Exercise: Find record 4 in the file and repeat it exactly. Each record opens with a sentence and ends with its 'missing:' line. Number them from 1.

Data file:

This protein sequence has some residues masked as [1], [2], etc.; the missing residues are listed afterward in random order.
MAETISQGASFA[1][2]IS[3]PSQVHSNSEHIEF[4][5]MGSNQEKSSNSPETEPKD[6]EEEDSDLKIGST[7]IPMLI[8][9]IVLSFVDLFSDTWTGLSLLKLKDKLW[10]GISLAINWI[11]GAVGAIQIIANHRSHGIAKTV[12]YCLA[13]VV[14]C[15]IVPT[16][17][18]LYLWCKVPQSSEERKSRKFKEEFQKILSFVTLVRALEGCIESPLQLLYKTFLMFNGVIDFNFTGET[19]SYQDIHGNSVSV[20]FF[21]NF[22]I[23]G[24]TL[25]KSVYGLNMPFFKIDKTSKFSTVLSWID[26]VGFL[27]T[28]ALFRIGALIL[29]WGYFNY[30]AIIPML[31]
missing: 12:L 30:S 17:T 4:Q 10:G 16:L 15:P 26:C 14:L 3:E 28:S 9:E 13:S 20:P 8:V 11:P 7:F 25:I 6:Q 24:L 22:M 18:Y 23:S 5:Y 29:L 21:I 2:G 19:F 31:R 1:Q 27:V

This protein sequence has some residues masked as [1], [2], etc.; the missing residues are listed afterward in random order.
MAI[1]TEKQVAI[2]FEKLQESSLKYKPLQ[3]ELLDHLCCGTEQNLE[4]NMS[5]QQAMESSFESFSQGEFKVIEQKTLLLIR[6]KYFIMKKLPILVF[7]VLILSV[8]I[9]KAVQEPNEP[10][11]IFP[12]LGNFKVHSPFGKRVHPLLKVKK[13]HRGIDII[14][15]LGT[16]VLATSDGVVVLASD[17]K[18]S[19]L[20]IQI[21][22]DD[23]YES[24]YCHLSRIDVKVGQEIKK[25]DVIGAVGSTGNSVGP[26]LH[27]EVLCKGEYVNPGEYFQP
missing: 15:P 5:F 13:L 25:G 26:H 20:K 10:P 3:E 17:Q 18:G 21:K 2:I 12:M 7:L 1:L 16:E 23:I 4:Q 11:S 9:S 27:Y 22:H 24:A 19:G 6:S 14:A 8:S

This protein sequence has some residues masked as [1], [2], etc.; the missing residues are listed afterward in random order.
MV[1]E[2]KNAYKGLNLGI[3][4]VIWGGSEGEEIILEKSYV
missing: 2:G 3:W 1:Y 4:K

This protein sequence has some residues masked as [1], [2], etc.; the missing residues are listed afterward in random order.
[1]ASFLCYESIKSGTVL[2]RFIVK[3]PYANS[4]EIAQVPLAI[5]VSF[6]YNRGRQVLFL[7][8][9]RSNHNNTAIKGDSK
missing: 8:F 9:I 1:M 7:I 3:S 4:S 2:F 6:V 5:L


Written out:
This protein sequence has some residues masked as [1], [2], etc.; the missing residues are listed afterward in random order.
[1]ASFLCYESIKSGTVL[2]RFIVK[3]PYANS[4]EIAQVPLAI[5]VSF[6]YNRGRQVLFL[7][8][9]RSNHNNTAIKGDSK
missing: 8:F 9:I 1:M 7:I 3:S 4:S 2:F 6:V 5:L